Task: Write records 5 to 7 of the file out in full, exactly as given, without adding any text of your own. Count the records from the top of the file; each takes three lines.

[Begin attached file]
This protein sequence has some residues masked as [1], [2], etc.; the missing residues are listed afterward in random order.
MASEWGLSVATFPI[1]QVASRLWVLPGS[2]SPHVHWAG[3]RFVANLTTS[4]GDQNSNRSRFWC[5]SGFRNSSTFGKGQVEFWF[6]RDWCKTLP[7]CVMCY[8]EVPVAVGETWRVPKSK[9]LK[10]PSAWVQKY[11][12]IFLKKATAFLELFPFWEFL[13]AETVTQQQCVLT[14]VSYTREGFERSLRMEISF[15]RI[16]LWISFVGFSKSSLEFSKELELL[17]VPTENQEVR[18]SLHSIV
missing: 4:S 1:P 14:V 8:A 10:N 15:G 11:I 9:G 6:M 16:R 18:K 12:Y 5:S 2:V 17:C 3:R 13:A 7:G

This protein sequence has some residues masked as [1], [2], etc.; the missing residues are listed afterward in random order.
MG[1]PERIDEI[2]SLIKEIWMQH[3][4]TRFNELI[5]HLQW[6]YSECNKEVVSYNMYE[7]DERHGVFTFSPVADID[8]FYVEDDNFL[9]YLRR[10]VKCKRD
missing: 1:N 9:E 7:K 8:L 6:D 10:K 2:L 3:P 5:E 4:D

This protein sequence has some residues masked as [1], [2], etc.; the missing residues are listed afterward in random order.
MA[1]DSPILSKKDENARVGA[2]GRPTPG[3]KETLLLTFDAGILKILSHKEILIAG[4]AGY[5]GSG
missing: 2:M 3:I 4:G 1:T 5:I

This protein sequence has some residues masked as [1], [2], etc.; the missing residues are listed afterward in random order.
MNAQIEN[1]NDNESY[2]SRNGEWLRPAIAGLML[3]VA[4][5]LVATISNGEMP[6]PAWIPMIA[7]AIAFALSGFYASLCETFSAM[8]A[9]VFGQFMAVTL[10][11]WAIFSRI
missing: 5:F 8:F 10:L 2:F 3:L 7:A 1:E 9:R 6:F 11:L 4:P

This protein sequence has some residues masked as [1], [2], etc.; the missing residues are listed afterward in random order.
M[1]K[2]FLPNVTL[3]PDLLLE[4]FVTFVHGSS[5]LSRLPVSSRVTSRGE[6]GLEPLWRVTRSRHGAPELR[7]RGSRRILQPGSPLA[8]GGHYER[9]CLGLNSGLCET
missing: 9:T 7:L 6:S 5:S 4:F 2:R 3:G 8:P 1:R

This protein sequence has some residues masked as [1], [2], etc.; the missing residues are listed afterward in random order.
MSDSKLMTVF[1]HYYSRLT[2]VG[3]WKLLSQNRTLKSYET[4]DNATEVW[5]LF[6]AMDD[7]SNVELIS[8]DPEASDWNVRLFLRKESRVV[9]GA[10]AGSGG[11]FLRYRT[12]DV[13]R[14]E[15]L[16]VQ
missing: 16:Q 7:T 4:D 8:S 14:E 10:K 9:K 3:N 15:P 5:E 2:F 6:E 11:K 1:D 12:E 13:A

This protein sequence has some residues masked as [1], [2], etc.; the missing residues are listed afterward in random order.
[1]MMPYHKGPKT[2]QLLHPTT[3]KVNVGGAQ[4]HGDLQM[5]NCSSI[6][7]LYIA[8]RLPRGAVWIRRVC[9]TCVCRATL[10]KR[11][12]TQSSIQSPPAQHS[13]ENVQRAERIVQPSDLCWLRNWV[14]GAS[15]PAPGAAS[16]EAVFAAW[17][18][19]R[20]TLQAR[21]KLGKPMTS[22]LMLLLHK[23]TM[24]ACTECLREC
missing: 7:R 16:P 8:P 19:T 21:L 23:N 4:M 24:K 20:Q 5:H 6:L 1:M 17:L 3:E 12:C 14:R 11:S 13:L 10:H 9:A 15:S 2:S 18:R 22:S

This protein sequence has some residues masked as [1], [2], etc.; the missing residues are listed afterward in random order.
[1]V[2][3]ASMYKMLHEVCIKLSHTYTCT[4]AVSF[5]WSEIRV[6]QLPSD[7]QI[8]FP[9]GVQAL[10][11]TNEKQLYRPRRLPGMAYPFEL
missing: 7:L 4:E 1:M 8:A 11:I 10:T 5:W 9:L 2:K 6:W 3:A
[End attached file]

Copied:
This protein sequence has some residues masked as [1], [2], etc.; the missing residues are listed afterward in random order.
M[1]K[2]FLPNVTL[3]PDLLLE[4]FVTFVHGSS[5]LSRLPVSSRVTSRGE[6]GLEPLWRVTRSRHGAPELR[7]RGSRRILQPGSPLA[8]GGHYER[9]CLGLNSGLCET
missing: 9:T 7:L 6:S 5:S 4:F 2:R 3:G 8:P 1:R

This protein sequence has some residues masked as [1], [2], etc.; the missing residues are listed afterward in random order.
MSDSKLMTVF[1]HYYSRLT[2]VG[3]WKLLSQNRTLKSYET[4]DNATEVW[5]LF[6]AMDD[7]SNVELIS[8]DPEASDWNVRLFLRKESRVV[9]GA[10]AGSGG[11]FLRYRT[12]DV[13]R[14]E[15]L[16]VQ
missing: 16:Q 7:T 4:D 8:S 14:E 10:K 9:K 3:N 15:P 5:E 2:F 6:E 11:K 1:D 12:E 13:A

This protein sequence has some residues masked as [1], [2], etc.; the missing residues are listed afterward in random order.
[1]MMPYHKGPKT[2]QLLHPTT[3]KVNVGGAQ[4]HGDLQM[5]NCSSI[6][7]LYIA[8]RLPRGAVWIRRVC[9]TCVCRATL[10]KR[11][12]TQSSIQSPPAQHS[13]ENVQRAERIVQPSDLCWLRNWV[14]GAS[15]PAPGAAS[16]EAVFAAW[17][18][19]R[20]TLQAR[21]KLGKPMTS[22]LMLLLHK[23]TM[24]ACTECLREC
missing: 7:R 16:P 8:P 19:T 21:L 23:N 4:M 24:K 20:Q 5:H 6:L 1:M 17:L 3:E 12:C 14:R 11:S 13:L 10:H 9:A 15:S 2:S 18:R 22:S